From the more egg-oriented North to almond-ruled South, Portuguese pastry and sweet desserts are excellent and often surprising, even after many years.

On October/November, roasted chestnuts (castanhas) are sold on the streets of cities from vendors sporting fingerless gloves tending their motorcycle driven stoves: a treat!

The Portuguese love madly their thick, black espresso coffee (bica), and miss it sorely when abroad.

Specials found in individual regions

  • Aveiro: special cake from the town: "Ovos Moles"
  • Porto: "Francesinha", a special sandwich, considered by AOL Travel the best sandwich in the world [9]
  • Sintra: queijadas de Sintra or the travesseiros
  • Mafra: specialty bread, Pão de Mafra
  • Mafra: special cake from the town: "Fradinhos"

Drinks

When traveling in Portugal, the drink of choice is wine. Red wine is the favorite among the locals, but white wine is also popular. Also Portugal along with Spain have a variation of the white wine that is actually green (Vinho Verde). Its a very crisp wine served cold and goes best with many of the fish dishes. Drinking wine during a meal is very common in Portugal, and also after the meal is finished people will tend to drink and talk while letting their food digest.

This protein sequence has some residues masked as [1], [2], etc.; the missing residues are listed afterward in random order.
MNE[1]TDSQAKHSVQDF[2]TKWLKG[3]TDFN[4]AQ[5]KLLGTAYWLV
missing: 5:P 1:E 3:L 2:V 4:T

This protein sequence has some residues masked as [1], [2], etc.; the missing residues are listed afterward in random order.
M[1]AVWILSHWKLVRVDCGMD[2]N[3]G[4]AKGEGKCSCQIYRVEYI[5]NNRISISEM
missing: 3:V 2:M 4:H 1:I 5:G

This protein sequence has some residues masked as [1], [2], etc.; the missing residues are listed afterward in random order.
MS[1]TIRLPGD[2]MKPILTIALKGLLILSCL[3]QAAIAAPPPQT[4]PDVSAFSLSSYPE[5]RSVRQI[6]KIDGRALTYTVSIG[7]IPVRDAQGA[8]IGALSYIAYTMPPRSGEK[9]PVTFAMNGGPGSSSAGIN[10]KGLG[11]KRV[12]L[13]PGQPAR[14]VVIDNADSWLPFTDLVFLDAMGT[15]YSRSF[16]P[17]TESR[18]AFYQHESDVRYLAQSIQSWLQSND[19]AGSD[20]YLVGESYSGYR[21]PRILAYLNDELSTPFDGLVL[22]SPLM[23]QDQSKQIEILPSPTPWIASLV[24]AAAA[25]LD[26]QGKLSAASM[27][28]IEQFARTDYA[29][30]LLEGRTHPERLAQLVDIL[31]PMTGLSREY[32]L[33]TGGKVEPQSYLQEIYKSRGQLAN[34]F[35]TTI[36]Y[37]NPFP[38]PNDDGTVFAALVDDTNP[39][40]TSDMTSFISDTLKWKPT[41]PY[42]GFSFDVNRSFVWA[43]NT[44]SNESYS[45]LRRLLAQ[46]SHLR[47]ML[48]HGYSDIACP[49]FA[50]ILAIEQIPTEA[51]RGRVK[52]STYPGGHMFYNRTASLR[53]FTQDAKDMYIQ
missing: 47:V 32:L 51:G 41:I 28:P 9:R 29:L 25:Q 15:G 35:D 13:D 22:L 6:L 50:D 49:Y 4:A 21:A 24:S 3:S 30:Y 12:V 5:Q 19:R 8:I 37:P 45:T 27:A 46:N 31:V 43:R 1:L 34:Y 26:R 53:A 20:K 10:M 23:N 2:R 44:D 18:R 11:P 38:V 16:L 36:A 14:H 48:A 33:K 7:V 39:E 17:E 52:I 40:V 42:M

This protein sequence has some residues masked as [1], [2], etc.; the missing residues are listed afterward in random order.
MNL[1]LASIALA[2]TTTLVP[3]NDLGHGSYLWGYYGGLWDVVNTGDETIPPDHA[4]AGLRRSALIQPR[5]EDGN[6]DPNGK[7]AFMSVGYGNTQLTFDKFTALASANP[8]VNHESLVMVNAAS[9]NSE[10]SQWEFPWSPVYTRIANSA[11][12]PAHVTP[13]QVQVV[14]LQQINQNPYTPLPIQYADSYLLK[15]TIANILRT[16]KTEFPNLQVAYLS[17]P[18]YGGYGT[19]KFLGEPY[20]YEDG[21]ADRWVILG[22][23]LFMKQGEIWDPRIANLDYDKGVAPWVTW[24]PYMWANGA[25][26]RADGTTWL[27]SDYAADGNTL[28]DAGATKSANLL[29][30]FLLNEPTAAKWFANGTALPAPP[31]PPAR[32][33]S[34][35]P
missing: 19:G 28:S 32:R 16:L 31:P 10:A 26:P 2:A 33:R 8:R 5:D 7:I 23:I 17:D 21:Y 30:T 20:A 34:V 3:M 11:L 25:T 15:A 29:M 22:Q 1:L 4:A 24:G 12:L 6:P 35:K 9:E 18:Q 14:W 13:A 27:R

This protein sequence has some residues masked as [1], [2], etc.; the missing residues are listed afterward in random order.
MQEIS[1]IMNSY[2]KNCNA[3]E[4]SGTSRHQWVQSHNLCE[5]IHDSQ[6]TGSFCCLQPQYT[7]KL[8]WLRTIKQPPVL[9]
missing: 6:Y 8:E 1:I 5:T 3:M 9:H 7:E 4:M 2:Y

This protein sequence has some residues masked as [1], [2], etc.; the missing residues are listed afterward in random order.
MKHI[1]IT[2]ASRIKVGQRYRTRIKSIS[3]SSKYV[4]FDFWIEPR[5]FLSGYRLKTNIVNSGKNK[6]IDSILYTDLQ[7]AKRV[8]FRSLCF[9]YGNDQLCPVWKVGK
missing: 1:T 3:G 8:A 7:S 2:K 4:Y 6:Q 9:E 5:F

Port wine may be an aperetif or dessert. Alentejo wine may not be worldwide known as Porto, but is quite as good. Portugal as also other defined wine regions (regiões vinhateiras) which make also some of the very best of wines like Madeira, Sado or Douro.

Folks might find it a bit difficult to refrain from drinking, even if there are very good reasons to do so (such as the above mentioned driving). Nowadays the "I have to drive" excuse works ok. The easiest way is to explain that one can't for health reasons. The Portuguese aren't as easily insulted as others when it comes to refusing the obvious hospitality of a drink, but a lie such as "I'm allergic" might make clear a situation where one would have to otherwise repeatedly explain a preference in some regions of Portugal; but it won't work in other regions where obviously made-up excuses will tag you as unreliable ("I don't want to, thanks" might then work). Drinking is considered almost socially intimate.

Be careful of 1920 and Agua Ardente (burning water), both pack a mighty punch.

Portugal is well known as the home of Port wines.

The legal drinking age in Portugal is 16. For nightlife Lisbon, Porto and Albufeira, Algarve are the best choices as they have major places of entertainment.

Port Wine

Porto is famous for the eponymous port wine, a fortified wine (20%) made by adding brandy to the wine before fermentation is complete. According to EU laws, port wine can only be named as such if the grapes are grown in the Douro valley, and the wine is brewed in Porto. The end product is strong, sweet, complex in taste and if properly stored will last 40 years or more.

There are many, many grades of port, but the basic varieties are:

  • Vintage, the real deal, kept in the bottle for 5-15 years, can be very expensive for good years. It is, nevertheless, worth it.